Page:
To what extent do our brains determine our ethics? To what should they?
“[I[t has been suggested that a large proportion of inmates on death row may have damaged or injured brains. If careful epidemiologic studies establish that this is the case, how should our views about moral and legal responsibility change, if at all, to accommodate this surprising fact?”
Do we have a right to know when someone is lying?
“If someone knows that he or she is at some risk for, for example, a psychotic episode, should he or she be held legally responsible for actions undertaken while delusional in virtue of not having prevented the episode?”
Is there an ethical distinction to be made between “death” and “brain death”? Would you wish to have one without the other?
“Traditional ethical theory has centered on philosophical notions such as free-will, self-control, personal identity, and intention. These notions can be investigated from the perspective of brain function.” Is this a useful perspective to take on these matters? Why?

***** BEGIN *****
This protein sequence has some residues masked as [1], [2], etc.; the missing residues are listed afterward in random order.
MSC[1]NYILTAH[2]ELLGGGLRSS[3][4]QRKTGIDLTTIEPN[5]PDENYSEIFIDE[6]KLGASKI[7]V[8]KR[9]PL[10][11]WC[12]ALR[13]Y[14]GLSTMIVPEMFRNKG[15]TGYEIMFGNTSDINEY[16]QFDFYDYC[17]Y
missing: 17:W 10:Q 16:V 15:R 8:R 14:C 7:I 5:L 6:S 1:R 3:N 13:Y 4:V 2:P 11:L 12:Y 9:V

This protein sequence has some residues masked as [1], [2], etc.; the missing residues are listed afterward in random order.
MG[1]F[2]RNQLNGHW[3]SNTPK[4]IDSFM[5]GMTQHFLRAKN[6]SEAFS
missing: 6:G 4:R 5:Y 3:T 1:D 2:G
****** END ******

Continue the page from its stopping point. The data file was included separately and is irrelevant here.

Imagine, if you will, that you work at a government weapons lab working on a mind-altering technology, such as a long-term neural prosthetic meant to enhance memory encoding. One day, your advisor asks you to begin looking into its converse, the selective elimination of previously encoded memories. What do you do?
What does it mean to change one’s self?
In some sciences there are facts and theories that yield accurate and worthwhile predictions. For example, knowing how diseases spread gives you both population-level anticipatory power and suggests remedies at the person-level. Some forms of ethics provide the same (e.g., the most good for the most people most of the time at least provides a bearing on the moral compass even if it doesn’t put a pin in the moral map). Does neuroethics – either as a field of science or as a field of ethics – provide comparable accurate and worthwhile predictions?